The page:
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Marian shrine project stopped

/ 01:34 AM March 17, 2014

HEALING MASS. Fr. Fernando Suarez officiates a regular healing Mass at the MonteMaria pilgrim site in Barangay Amuyong in Alfonso, Cavite province. He announced that the Mary Mother of the Poor Foundation had terminated its project to put up a shrine with a mammoth Marian statue on a lot donated by San Miguel Corp. LYN RILLON

ALFONSO, Cavite—The decision to terminate an ambitious project with a colossal Marian statue, envisioned by healing priest Fernando Suarez to be taller than the Statue of Liberty in New York Harbor, was made long before San Miguel Corp. (SMC) expressed its concerns about the project’s financial management.

Since August 2013, the board of directors of Suarez’s Mary Mother of the Poor (MMP) Foundation had been writing to SMC, requesting a “renegotiation” of the original master plan for the MonteMaria project, an official said.

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On Sunday, Suarez announced during his regular healing Mass at Barangay (village) Amuyong here that the MMP board had decided to return the 33-hectare lot SMC donated to the foundation out of the firm’s 125-ha grassland property and that the Mass on Easter would be the last to be held in the area.

Attended by thousands of devotees, the Mass was the first to be celebrated by Suarez at the project site since his return from a pilgrimage to the Holy Land, during which a special report on the aborted Marian project coincidentally ran in the Inquirer.

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Suarez slammed what he called attempts to sow intrigue and destroy his reputation in the media as a result of the earlier decision to abandon the project.

“In all honesty, the foundation could not set up the project according to the master plan,” he said. “We never had interest in the land.”

He said SMC was not demanding the return of the land. “We were wholeheartedly returning the land because the foundation could not carry out the terms of the donation,” he said. “That’s the truth. It is as simple as that.”

Soil unsuitable

In an interview, Deedee Siytangco, a spokesperson for Suarez and a member of the MMP board, said the board initially wanted to “simplify” the MonteMaria plan and do away with the conditions agreed upon by MMP and SMC—the completion of 50 percent of the project in five years from January 2011, and the rest in another five years.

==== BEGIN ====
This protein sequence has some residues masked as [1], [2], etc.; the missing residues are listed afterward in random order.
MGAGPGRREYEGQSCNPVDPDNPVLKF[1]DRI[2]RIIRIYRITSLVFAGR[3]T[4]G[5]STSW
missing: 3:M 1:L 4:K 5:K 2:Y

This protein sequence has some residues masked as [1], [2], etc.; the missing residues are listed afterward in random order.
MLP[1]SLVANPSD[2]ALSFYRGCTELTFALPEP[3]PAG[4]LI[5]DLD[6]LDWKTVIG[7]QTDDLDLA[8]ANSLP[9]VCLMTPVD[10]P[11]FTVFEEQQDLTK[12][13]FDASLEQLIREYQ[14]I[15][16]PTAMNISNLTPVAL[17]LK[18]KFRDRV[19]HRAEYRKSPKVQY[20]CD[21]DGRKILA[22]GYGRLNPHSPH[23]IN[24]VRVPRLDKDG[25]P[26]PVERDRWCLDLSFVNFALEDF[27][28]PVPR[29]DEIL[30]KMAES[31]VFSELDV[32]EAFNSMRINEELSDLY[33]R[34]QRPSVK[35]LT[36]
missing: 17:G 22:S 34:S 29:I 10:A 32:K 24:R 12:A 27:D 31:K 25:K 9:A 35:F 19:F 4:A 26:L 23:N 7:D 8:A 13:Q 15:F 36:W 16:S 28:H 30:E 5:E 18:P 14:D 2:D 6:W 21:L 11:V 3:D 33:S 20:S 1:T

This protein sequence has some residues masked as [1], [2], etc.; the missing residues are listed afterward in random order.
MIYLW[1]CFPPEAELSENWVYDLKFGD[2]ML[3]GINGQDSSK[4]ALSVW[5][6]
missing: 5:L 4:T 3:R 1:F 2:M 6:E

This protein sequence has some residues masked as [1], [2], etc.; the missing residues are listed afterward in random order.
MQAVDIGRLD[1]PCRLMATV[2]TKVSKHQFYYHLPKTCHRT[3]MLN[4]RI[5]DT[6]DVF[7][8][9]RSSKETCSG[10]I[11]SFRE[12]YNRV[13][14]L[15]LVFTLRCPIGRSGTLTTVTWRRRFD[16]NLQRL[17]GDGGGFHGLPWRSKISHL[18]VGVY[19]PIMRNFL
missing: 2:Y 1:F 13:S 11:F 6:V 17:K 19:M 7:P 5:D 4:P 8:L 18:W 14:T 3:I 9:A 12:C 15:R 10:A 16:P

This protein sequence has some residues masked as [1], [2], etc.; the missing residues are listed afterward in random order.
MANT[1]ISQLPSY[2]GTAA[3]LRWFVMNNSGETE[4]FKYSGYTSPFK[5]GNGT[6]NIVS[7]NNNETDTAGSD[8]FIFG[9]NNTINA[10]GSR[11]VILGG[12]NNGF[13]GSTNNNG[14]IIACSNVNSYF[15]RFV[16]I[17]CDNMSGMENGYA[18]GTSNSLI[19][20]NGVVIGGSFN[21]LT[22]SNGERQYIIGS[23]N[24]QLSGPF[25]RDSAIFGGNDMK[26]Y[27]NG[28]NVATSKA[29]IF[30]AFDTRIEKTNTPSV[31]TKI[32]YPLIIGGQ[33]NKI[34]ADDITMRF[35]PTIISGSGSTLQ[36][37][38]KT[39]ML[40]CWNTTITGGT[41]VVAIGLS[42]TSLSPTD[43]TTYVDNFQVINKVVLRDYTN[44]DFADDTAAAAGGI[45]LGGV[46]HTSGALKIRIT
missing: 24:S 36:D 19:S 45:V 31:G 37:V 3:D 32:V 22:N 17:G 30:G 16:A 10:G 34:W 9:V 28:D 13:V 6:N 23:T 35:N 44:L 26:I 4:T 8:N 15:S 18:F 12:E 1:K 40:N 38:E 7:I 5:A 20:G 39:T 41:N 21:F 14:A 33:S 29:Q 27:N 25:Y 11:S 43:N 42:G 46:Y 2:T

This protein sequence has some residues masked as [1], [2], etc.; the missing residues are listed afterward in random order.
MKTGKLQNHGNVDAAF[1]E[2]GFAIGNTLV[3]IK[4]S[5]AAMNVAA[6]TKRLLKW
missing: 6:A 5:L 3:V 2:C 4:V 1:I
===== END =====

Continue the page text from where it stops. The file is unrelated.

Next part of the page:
She said the board was prepared to spend P1 billion for site development, but that the soft volcanic soil in the SMC property prompted the group to back out of the deal.

The MonteMaria plan, she said, was designed for a mountaintop, referring to the 5 ha originally offered to MMP by Abacore Capital Holdings Inc. of former Batangas Gov. Hermilando Mandanas.

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“Personally, I feel betrayed,” Siytangco said, referring to two SMC lawyers who sat on the MMP board and were all aware of the foundation’s proposal.

She said SMC and MMP had agreed to issue a joint statement on the project termination. Since the issue was publicized, she said, “I have not heard anything from them.”

Suarez, in his homily, referred to criticisms made by Inquirer columnist Ramon Tulfo and retired Archbishop Oscar Cruz.

‘Too shallow’

He said he hoped that Cruz was misquoted in his published remarks. “I will pray that you are right because if you are wrong, you will be condemned in heaven,” he said.

Despite the controversy, Elmer Gomez, 68, from Cavite City, said he would still attend Suarez’s Masses, as thanksgiving after he was healed of prostate problems in 2008. “It’s in the faith in God, not in the person,” he said.

“That’s too shallow,” said Arleen Bautista, 44, of the reports hitting Suarez’s alleged lavish lifestyle.

Robert Alberto, 54, said he spent P1,500 to drive all the way from Manila to take his 11-year-old son, who suffered from epilepsy, to Suarez. He said it was faith that drove him to MonteMaria, “like Jesus touching his child in the head.”

Siytangco said around 10,000 people came on Sunday, based on the number of hosts given during communion.

She said MMP had spent P100 million to develop the roofed chapel, a multipurpose area for the devotees, the Station of the Cross, the parking space, and the rest of the facilities at MonteMaria. The foundation, she said, also spent P300,000 monthly for “maintenance” and security.

“You only see the donations coming in. You don’t see what’s coming out,” she told the Inquirer.

Suarez said he held no grudge against SMC.

“We thank San Miguel for allowing us to use this property. In the past four years, we healed many. More than 1 million were enlightened,” he said. “I prefer others to hate me for what I am than love me for what I am not.”

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TAGS: Catholic Church, Fernando Suarez, Marian shrine, Mary Mother of the Poor (MMP) Foundation, Montemaria, Religion, SMC
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